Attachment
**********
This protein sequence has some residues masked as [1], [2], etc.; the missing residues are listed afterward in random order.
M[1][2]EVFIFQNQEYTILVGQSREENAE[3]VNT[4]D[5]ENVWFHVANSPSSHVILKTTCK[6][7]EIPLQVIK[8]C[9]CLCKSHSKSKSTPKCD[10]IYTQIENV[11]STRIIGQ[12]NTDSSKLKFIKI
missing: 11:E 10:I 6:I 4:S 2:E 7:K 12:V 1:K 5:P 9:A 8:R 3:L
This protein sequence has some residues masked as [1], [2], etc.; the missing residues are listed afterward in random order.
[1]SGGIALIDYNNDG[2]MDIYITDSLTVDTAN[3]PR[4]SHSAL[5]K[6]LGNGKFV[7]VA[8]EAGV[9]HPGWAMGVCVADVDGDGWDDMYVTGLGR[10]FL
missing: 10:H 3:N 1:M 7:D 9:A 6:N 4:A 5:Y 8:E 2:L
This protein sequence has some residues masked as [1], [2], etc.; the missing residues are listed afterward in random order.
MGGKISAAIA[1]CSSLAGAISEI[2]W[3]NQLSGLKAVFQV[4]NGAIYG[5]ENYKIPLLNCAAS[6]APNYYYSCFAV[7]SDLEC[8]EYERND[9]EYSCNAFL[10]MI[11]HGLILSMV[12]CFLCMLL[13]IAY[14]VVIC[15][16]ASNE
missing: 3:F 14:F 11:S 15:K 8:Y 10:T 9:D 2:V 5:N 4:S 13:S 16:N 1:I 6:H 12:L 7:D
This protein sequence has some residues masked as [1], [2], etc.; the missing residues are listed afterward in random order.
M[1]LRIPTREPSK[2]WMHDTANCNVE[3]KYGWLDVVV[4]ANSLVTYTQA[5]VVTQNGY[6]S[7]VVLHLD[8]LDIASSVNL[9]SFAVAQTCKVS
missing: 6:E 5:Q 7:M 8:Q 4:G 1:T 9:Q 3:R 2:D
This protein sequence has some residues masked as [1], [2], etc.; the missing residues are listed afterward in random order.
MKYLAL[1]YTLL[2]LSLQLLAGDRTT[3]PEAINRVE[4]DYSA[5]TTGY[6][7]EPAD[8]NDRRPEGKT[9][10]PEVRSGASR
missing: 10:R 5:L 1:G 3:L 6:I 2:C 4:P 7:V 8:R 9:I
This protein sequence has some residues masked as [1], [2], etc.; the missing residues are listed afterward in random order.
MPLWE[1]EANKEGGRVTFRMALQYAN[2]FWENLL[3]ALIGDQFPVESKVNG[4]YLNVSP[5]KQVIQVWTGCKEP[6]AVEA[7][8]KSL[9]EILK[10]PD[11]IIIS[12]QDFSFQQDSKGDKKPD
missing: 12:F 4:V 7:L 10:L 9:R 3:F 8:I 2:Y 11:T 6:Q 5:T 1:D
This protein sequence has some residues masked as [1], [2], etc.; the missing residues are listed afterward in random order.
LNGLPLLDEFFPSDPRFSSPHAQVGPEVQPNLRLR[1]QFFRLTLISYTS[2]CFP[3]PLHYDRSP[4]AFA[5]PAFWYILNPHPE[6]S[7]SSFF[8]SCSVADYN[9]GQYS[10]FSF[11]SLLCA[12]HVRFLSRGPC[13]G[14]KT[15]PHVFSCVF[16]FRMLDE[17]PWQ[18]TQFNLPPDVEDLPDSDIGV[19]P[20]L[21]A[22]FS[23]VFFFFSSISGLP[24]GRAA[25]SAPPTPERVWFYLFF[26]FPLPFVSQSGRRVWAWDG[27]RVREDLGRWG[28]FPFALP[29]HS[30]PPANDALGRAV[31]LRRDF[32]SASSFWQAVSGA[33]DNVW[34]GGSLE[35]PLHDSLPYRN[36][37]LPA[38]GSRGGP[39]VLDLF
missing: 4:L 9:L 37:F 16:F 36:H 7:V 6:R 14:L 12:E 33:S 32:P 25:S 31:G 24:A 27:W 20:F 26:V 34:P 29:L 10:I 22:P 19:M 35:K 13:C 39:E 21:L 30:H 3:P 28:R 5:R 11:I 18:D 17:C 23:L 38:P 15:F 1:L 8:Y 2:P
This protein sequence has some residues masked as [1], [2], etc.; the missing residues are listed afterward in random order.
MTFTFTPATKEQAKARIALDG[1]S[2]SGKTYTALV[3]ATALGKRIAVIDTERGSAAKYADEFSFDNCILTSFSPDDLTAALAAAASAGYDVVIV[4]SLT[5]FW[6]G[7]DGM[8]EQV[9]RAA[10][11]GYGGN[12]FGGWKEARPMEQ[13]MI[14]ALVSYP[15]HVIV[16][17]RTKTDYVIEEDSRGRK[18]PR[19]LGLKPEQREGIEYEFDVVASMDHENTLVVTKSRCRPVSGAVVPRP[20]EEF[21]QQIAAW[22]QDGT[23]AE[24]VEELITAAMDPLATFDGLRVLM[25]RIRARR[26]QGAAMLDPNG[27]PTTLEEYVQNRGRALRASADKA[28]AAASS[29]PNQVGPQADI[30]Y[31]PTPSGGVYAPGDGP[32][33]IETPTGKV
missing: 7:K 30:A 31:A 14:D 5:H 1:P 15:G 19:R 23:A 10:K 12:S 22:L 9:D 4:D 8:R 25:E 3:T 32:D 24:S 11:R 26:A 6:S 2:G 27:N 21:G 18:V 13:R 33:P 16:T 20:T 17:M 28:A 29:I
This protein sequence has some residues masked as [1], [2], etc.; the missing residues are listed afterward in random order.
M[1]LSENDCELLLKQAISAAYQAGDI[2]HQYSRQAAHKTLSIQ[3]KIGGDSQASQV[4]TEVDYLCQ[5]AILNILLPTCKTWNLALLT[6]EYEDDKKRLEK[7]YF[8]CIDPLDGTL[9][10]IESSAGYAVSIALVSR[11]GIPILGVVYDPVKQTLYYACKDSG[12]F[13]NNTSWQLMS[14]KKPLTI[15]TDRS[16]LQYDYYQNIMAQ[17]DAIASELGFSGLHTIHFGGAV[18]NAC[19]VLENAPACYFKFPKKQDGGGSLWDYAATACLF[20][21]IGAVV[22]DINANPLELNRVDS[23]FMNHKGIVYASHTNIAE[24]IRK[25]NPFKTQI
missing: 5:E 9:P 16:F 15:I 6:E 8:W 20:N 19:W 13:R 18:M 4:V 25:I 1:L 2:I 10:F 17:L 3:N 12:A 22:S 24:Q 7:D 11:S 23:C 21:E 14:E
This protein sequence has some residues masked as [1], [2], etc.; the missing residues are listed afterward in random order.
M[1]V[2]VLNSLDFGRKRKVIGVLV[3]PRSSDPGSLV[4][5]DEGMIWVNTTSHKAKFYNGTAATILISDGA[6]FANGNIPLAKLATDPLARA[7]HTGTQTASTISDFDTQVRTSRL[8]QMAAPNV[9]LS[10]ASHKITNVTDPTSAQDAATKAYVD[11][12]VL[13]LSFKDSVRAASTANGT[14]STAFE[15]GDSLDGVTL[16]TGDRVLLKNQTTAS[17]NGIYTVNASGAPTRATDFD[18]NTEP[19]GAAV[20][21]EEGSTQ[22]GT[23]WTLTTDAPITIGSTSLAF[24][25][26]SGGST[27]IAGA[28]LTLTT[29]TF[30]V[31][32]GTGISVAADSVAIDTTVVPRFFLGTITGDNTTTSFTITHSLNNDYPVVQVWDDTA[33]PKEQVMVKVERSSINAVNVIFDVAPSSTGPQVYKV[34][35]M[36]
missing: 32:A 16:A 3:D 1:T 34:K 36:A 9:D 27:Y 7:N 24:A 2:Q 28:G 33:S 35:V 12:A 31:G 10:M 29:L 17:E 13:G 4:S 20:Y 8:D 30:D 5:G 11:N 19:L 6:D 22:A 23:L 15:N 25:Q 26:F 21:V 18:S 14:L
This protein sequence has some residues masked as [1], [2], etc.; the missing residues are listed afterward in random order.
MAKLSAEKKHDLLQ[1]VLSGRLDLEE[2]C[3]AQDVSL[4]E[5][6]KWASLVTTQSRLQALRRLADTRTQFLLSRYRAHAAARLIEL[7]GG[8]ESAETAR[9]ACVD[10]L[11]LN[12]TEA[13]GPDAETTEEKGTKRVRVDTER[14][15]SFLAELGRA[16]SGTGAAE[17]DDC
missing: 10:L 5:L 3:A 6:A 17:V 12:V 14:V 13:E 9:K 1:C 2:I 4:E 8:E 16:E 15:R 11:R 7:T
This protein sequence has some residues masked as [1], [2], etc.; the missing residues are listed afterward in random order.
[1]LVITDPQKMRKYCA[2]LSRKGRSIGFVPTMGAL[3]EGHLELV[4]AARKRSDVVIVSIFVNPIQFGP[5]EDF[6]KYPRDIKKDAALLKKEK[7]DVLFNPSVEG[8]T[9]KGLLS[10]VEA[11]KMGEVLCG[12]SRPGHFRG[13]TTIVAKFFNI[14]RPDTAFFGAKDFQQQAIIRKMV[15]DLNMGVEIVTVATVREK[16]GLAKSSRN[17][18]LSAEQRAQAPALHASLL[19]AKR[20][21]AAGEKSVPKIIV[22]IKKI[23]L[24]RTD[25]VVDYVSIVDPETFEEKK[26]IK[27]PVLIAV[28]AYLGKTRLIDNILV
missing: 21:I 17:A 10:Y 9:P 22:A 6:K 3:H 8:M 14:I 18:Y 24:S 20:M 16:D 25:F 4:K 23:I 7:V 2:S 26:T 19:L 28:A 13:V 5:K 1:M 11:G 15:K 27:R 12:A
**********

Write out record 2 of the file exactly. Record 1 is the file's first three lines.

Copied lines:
This protein sequence has some residues masked as [1], [2], etc.; the missing residues are listed afterward in random order.
[1]SGGIALIDYNNDG[2]MDIYITDSLTVDTAN[3]PR[4]SHSAL[5]K[6]LGNGKFV[7]VA[8]EAGV[9]HPGWAMGVCVADVDGDGWDDMYVTGLGR[10]FL
missing: 10:H 3:N 1:M 7:D 9:A 6:N 4:A 5:Y 8:E 2:L